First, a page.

consistently told this Committee that the suggestion that profits
are put before safety is erroneous. Do you believe him?
(Mr Knapp) No, I do not. I think he changes his mind
in the aftermath of disaster. In fact, I think if you search through
his public comments you will find he said something like that.
337. In your evidence to uswe have had
the main and the supplementary oneyou say, "It is
the view of RMT that public ownership of the network (inaudible)
high levels of investment", and so on, and you have elaborated
on that today, except you say the state should take a stake. Now
my question is: What do you mean by "public ownership",
and does that mean "taking a stake"? Do you see the
(Mr Knapp) I think it is in a way, but it is a step
removed from taking the whole industry into public ownership.
What I am talking about initially is a stake in Railtrack, because
there is a lot of capital expenditure going in there from the
Government, and to create that integrated core of the infrastructure
owner and the infrastructure work force. So my union's position
has always been public ownership, since 1921 or something, but
I am stepping back from that and we are trying to be realistic
about the current situation that we are in.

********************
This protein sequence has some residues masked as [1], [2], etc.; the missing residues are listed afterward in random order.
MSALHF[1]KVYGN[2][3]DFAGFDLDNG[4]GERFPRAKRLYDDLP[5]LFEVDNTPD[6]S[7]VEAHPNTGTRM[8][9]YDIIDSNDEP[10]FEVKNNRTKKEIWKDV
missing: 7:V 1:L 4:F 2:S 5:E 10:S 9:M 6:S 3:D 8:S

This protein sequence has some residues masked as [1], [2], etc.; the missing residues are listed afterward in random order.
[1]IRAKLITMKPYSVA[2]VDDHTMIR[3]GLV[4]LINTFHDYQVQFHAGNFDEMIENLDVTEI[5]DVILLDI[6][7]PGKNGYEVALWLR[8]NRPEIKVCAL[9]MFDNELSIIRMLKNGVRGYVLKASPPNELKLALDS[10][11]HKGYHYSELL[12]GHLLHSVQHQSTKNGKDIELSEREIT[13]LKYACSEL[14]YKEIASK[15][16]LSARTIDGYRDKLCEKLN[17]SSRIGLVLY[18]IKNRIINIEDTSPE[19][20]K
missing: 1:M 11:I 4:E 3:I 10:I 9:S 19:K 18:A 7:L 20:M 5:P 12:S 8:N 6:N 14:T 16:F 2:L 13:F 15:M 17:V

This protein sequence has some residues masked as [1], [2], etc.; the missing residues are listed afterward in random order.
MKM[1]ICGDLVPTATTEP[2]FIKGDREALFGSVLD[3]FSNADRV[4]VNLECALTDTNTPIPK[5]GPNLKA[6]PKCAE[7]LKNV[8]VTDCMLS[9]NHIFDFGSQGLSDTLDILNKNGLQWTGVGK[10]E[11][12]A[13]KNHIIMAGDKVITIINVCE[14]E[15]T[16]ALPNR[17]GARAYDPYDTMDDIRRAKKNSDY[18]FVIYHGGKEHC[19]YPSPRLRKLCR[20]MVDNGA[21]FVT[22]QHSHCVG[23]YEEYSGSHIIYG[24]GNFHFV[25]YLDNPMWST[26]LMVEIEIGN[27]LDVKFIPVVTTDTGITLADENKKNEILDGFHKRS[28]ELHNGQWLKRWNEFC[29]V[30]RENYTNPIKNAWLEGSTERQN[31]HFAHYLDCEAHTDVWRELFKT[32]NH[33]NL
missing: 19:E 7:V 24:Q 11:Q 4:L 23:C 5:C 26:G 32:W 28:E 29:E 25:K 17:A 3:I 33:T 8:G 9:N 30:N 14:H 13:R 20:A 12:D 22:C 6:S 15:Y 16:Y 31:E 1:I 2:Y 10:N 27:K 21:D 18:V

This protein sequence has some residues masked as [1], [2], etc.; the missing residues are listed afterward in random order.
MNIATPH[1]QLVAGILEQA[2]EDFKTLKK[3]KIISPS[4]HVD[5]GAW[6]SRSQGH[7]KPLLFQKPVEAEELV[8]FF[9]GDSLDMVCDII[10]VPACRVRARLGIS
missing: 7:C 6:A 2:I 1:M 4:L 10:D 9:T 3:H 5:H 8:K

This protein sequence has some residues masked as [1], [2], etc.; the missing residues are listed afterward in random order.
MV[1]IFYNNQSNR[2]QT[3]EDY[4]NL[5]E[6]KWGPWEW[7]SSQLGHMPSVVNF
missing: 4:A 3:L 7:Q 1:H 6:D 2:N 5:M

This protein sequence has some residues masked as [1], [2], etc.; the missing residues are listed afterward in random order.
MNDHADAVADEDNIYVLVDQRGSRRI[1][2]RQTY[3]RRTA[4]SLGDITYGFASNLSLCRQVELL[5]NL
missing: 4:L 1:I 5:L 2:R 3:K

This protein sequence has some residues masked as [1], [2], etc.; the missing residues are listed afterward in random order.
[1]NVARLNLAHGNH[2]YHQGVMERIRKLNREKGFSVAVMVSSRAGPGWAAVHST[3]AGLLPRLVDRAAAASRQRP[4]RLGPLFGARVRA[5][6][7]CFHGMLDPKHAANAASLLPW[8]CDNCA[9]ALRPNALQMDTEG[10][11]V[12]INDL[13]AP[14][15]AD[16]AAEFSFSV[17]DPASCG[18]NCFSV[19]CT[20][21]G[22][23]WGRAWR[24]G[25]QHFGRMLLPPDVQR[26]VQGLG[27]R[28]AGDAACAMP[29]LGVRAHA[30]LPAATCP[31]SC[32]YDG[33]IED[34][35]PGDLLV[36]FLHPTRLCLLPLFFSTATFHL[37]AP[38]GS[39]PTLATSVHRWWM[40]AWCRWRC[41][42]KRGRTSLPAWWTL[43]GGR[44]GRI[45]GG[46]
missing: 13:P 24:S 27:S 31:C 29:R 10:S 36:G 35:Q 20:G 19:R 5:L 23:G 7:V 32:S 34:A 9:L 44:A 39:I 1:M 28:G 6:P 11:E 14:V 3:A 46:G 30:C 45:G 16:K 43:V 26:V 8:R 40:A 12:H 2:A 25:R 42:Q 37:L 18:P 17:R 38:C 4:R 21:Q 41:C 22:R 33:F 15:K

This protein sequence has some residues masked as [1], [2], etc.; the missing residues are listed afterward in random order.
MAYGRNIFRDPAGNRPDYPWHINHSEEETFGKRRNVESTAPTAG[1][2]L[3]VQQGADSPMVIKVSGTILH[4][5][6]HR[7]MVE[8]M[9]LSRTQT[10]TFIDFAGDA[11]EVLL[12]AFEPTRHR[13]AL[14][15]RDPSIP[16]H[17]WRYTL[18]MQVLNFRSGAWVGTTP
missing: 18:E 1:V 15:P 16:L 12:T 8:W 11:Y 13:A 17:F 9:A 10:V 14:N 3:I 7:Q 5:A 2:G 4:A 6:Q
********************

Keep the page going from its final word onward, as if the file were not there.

338. Are you awarea leading question,
perhapsthat the Government is intending to put £4
billion in direct grants into Railtrack over the next five years
in the West Coast mainline, and was proposing that £14.7
billion of public money is put into the railways and the track
over the next 10 years? Are you also aware that the total gross
figure for the sale of the whole rail network when it was privatised
was £4.638 billion? So it will appear that the Government
is planning to put something like three times more in grants into
the railway system out of the public purse than the whole railway
system was sold for. Are you also aware that by July 2000 the
total value of Railtrack on the stock market was £5.2 billion?
So the Government are also proposing to put two and a half times
more in grants over 10 years than Railtrack is valued at today.
What is your reaction to that and how should the public interest
be protected in those circumstances?